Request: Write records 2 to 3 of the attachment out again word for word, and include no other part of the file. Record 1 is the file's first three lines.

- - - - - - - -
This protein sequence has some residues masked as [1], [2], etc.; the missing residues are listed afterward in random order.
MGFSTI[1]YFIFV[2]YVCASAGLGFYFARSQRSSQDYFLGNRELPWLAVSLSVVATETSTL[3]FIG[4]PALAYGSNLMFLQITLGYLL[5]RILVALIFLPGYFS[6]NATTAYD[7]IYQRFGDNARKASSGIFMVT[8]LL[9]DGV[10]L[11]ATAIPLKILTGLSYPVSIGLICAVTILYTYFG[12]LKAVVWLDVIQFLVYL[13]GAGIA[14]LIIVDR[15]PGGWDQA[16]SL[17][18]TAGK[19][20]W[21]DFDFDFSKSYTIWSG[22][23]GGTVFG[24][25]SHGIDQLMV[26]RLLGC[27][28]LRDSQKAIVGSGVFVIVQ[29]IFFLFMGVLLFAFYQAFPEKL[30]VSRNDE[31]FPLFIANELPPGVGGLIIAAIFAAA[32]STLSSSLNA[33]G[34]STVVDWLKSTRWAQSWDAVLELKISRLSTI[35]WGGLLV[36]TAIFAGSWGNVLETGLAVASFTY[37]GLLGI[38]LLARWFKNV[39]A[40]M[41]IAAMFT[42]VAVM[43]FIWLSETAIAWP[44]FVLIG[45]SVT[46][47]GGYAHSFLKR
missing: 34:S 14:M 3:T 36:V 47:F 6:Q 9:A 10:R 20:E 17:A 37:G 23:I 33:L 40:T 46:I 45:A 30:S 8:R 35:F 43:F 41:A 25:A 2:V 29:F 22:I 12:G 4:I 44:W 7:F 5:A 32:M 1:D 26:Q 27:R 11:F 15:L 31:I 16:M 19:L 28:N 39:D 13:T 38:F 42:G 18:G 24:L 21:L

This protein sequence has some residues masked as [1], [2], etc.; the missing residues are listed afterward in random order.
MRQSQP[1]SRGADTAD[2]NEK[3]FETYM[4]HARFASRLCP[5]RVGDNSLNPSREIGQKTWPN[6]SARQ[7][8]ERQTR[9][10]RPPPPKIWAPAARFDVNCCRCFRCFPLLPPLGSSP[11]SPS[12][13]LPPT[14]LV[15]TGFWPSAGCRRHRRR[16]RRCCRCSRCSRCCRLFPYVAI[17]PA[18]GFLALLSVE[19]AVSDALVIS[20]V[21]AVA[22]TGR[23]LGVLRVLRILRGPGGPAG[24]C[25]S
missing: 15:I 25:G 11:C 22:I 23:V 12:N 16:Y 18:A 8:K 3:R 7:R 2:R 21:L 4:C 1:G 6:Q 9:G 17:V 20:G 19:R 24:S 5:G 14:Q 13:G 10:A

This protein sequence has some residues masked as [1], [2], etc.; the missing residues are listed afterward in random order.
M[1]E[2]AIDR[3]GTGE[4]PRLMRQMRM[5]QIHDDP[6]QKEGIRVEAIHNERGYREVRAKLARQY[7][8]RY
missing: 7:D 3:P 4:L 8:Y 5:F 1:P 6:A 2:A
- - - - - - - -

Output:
This protein sequence has some residues masked as [1], [2], etc.; the missing residues are listed afterward in random order.
MRQSQP[1]SRGADTAD[2]NEK[3]FETYM[4]HARFASRLCP[5]RVGDNSLNPSREIGQKTWPN[6]SARQ[7][8]ERQTR[9][10]RPPPPKIWAPAARFDVNCCRCFRCFPLLPPLGSSP[11]SPS[12][13]LPPT[14]LV[15]TGFWPSAGCRRHRRR[16]RRCCRCSRCSRCCRLFPYVAI[17]PA[18]GFLALLSVE[19]AVSDALVIS[20]V[21]AVA[22]TGR[23]LGVLRVLRILRGPGGPAG[24]C[25]S
missing: 15:I 25:G 11:C 22:I 23:V 12:N 16:Y 18:A 8:K 3:R 7:R 2:R 21:L 4:C 1:G 6:Q 9:G 17:V 20:G 19:R 24:S 5:G 14:Q 13:G 10:A

This protein sequence has some residues masked as [1], [2], etc.; the missing residues are listed afterward in random order.
M[1]E[2]AIDR[3]GTGE[4]PRLMRQMRM[5]QIHDDP[6]QKEGIRVEAIHNERGYREVRAKLARQY[7][8]RY
missing: 7:D 3:P 4:L 8:Y 5:F 1:P 6:A 2:A